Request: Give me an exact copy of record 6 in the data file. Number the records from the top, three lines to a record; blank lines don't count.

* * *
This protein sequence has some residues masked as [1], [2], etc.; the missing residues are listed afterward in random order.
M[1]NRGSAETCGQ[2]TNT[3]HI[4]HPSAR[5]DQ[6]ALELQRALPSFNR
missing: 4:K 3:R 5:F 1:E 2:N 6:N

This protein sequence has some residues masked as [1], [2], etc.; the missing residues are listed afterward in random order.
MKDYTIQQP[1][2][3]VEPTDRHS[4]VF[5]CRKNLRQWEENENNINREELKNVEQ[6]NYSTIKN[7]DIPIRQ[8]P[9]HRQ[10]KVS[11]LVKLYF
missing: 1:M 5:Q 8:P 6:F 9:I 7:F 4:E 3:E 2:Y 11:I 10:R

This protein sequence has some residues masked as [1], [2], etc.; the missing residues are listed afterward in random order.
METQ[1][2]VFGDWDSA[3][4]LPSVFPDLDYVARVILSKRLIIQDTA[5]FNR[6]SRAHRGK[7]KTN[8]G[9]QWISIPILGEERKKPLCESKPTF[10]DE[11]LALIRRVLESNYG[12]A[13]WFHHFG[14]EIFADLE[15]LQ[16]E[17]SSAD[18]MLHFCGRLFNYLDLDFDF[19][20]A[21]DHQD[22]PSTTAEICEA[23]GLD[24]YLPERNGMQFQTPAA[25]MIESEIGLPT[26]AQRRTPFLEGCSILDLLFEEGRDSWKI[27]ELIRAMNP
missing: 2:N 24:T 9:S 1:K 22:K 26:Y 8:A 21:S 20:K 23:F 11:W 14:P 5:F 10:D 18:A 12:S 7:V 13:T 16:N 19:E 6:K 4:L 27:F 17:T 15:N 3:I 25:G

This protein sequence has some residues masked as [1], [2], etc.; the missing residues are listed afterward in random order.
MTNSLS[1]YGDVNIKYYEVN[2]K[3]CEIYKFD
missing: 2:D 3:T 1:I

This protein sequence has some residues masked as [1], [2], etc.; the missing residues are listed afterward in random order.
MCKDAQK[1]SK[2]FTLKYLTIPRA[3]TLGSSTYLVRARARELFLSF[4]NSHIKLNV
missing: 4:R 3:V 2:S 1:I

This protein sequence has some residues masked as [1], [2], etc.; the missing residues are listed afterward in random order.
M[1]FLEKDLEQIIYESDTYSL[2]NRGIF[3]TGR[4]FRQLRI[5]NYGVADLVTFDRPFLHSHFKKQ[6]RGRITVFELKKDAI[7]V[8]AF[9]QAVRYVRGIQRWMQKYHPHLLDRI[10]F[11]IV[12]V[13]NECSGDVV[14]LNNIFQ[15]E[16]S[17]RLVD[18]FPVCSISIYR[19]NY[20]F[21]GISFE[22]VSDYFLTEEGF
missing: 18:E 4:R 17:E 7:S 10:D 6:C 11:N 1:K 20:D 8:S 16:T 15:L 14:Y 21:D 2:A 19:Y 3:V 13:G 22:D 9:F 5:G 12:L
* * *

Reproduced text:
This protein sequence has some residues masked as [1], [2], etc.; the missing residues are listed afterward in random order.
M[1]FLEKDLEQIIYESDTYSL[2]NRGIF[3]TGR[4]FRQLRI[5]NYGVADLVTFDRPFLHSHFKKQ[6]RGRITVFELKKDAI[7]V[8]AF[9]QAVRYVRGIQRWMQKYHPHLLDRI[10]F[11]IV[12]V[13]NECSGDVV[14]LNNIFQ[15]E[16]S[17]RLVD[18]FPVCSISIYR[19]NY[20]F[21]GISFE[22]VSDYFLTEEGF
missing: 18:E 4:R 17:E 7:S 10:D 6:C 11:N 1:K 20:D 8:S 16:T 15:L 14:Y 21:D 2:A 19:Y 3:V 13:G 22:D 9:F 5:G 12:L